This is just a brief and by no means comprehensive guide to getting better sweetcorn yields. Personally I find it an easy and rewarding crop to grow, but I intend to tell you the two things that increased my yields for those of you who are new to growing it or have had disappointing results.
First though a recommendation. Read and read lots when doing a vegetable garden. Magazines, books even the internet are useful, but don't fret if you're not an avid reader, many veg's are dead easy. You want to make sure your soil is right. I've no idea what type mine was, I just know they grew (google this info and choose a reputable site, not Joe Bloggs vage guide to growing stuff).
Sweet corn isn't the easiest thing to grow, but it is by no means difficult providing you follow the simple seed packets instructions more or less.
The two things that got me better yields though are as follows.
1) Planting in blocks, not thin rows. Why? This is purely to help with pollination. Sweetcorn is wind pollinated (so it'll be safe if all the bees die out as is being predicted if we don't do something soon) a thin line will allow the wind to whistle through and carry off the pollen to god knows where. A nice thick block will help slow down the wind and allow pollen to fall onto the waiting female parts (except during a tornado or hurricane). Gently tapping the mature flower heads in calm weather will also help.
2) Watering. During dry weather don't be tempted to drown the plants daily, instead give them a good soak every third day and follow the manufacturers feeding recommendations relatively closely.
Wait for the fillaments at the end of the swelled cob to turn brown and dry up then gently peel back some of the green outer husk to reveal a few developed kernals that are the correct colour for your cultivar/type. Push a fingernail into one and if a milky substance oozes out it's ready.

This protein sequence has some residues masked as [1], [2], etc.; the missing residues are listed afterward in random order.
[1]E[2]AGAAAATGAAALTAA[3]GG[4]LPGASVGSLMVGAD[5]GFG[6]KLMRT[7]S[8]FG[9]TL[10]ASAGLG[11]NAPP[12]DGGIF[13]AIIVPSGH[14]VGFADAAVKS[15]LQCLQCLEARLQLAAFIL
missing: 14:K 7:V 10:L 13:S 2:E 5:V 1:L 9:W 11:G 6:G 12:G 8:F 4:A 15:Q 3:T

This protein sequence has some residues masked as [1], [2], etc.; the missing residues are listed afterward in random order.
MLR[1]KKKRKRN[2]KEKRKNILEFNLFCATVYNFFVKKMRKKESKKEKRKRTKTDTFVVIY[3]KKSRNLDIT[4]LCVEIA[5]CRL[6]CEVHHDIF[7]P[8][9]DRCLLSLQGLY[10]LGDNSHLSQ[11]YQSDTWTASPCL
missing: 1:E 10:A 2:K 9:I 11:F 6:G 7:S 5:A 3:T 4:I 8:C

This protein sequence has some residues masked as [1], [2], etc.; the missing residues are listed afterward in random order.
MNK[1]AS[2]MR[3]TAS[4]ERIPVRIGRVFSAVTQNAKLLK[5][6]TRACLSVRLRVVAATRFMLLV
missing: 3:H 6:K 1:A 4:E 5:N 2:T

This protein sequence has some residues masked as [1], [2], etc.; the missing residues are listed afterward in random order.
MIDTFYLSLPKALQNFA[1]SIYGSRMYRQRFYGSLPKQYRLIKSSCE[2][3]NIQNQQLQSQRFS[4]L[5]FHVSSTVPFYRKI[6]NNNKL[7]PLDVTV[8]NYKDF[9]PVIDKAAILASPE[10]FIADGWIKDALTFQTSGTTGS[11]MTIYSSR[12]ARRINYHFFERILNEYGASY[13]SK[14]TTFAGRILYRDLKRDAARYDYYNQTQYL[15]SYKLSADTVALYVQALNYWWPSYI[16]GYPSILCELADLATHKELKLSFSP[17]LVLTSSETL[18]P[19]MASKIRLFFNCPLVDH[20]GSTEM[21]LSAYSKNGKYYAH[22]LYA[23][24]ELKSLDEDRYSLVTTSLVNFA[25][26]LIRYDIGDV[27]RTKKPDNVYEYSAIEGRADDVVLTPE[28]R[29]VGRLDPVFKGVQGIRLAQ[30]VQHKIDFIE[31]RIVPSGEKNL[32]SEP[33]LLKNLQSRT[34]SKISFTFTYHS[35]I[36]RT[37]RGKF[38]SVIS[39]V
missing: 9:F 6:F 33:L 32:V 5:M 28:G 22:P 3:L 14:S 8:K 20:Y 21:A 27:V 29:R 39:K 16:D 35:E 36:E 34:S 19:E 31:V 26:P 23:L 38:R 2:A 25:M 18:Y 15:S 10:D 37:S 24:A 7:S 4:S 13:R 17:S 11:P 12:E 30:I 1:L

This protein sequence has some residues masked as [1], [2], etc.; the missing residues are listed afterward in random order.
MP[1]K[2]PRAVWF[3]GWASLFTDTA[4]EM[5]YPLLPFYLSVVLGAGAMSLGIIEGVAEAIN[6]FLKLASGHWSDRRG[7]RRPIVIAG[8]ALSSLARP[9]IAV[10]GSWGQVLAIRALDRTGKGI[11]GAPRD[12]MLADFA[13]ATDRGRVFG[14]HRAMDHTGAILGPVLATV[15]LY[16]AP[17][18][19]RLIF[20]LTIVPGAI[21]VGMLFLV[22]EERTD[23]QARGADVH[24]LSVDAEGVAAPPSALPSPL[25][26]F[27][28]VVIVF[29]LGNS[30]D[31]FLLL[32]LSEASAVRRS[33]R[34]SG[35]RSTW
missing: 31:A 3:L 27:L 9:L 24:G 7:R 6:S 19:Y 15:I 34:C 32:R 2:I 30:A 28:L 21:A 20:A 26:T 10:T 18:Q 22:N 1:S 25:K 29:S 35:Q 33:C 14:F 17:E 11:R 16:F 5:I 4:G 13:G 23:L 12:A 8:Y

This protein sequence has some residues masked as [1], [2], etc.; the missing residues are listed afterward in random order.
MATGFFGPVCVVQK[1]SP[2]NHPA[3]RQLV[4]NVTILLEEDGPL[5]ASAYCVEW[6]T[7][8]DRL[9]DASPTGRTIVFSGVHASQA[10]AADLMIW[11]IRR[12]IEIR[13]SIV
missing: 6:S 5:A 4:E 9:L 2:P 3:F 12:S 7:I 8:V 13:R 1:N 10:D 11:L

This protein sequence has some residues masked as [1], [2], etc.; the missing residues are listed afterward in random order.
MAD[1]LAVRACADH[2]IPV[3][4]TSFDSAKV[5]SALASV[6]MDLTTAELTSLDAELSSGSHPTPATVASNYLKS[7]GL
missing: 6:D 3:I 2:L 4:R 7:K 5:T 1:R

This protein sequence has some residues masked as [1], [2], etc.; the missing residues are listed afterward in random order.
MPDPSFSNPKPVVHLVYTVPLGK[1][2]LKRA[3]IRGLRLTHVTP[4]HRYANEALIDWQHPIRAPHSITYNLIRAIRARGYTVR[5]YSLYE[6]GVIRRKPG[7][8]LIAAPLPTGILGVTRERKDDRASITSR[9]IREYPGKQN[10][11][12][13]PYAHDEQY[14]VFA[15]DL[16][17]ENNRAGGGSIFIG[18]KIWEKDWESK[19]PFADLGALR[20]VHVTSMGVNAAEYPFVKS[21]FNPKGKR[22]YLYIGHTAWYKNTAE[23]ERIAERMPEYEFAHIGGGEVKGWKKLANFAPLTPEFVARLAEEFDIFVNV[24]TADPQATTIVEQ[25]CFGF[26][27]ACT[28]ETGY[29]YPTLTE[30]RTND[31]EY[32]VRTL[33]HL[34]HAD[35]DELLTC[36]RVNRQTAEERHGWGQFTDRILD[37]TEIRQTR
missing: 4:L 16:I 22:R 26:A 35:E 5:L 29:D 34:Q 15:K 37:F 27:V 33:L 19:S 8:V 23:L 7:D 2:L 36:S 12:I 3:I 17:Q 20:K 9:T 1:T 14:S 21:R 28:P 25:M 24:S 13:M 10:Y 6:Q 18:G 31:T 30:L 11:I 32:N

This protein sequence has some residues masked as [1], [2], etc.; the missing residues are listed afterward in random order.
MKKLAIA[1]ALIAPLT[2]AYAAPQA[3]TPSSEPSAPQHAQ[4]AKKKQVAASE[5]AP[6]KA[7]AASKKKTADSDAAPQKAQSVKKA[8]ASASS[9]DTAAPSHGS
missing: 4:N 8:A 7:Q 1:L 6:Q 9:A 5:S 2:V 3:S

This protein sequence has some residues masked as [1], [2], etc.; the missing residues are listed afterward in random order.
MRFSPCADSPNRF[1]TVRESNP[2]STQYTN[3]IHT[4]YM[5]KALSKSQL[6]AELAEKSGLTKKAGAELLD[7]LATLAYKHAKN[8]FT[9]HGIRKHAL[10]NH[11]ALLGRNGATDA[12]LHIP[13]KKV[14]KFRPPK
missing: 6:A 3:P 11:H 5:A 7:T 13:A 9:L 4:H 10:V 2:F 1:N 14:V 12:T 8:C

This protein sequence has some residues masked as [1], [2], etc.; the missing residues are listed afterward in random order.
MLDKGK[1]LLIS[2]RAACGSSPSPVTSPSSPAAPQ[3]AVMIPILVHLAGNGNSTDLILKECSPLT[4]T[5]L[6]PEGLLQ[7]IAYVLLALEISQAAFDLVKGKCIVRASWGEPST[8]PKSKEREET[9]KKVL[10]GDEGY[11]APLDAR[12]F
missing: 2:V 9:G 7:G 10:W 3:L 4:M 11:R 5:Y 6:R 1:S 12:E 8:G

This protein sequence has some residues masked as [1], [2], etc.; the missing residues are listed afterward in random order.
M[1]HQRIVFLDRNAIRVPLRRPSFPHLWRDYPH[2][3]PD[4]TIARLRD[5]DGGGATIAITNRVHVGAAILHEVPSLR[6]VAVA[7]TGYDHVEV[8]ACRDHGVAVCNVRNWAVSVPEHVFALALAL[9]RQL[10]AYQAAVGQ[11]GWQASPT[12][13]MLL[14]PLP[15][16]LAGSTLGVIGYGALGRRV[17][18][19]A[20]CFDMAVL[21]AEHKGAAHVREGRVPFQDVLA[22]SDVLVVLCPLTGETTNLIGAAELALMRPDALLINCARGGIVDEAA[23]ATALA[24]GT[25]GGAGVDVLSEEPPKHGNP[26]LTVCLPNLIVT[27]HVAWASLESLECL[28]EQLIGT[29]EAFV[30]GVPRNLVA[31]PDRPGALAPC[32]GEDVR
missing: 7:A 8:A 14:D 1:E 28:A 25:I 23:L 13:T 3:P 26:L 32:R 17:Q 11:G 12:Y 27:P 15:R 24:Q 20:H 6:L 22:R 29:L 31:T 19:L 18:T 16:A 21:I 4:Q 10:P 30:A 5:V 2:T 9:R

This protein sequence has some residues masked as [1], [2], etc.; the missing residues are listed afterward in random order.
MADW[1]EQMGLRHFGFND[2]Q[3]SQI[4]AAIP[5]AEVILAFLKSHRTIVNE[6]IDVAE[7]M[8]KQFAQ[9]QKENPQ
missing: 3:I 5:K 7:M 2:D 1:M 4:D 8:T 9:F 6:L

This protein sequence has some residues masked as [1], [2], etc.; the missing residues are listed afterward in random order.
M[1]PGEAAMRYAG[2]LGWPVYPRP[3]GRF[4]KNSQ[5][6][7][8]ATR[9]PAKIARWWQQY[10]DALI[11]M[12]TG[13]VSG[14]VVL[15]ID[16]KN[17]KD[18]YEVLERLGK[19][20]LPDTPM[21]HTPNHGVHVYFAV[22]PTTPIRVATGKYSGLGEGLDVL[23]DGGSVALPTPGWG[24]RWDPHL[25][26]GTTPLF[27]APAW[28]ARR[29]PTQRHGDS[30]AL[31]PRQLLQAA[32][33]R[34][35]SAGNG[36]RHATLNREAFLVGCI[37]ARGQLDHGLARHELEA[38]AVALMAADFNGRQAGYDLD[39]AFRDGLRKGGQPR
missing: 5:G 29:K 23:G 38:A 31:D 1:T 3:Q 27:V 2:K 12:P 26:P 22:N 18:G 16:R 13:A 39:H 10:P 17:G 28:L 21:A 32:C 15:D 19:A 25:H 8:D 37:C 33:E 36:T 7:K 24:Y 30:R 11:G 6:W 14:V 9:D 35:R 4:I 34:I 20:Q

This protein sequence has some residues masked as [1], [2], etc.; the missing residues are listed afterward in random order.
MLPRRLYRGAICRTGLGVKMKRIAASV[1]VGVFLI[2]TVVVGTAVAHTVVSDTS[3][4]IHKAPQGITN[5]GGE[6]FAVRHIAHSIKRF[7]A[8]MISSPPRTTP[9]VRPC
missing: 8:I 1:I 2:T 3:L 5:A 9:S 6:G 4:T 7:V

To pick, hold the plant stem with one hand and grasp the whole cob with the other and bend it straight down until it snaps. Eat immediately for the best cullinary experience, before the sugars begin turning to starches.
Don't leave them on the plant too long either or they'll not be worth eating. If you are someone who won't get through them quickly there are varieties available that will hold well on the plant for longer, just search the best seed catalogues, they usually have one or two.
I have not tried freezing or drying them myself so you might want to google that and get the information from someone who has done it or is an expert on it.
Only buy seed from sellers providing branded seeds eg: Suttons, Thompson & Morgan, Real Seeds etc. Make sure you ask if it is not specified in the listing. Those grown in someones back yard may be cross pollinated, diseased or from an F1 Hybrid plant whose seed won't come true.
I hope this helps.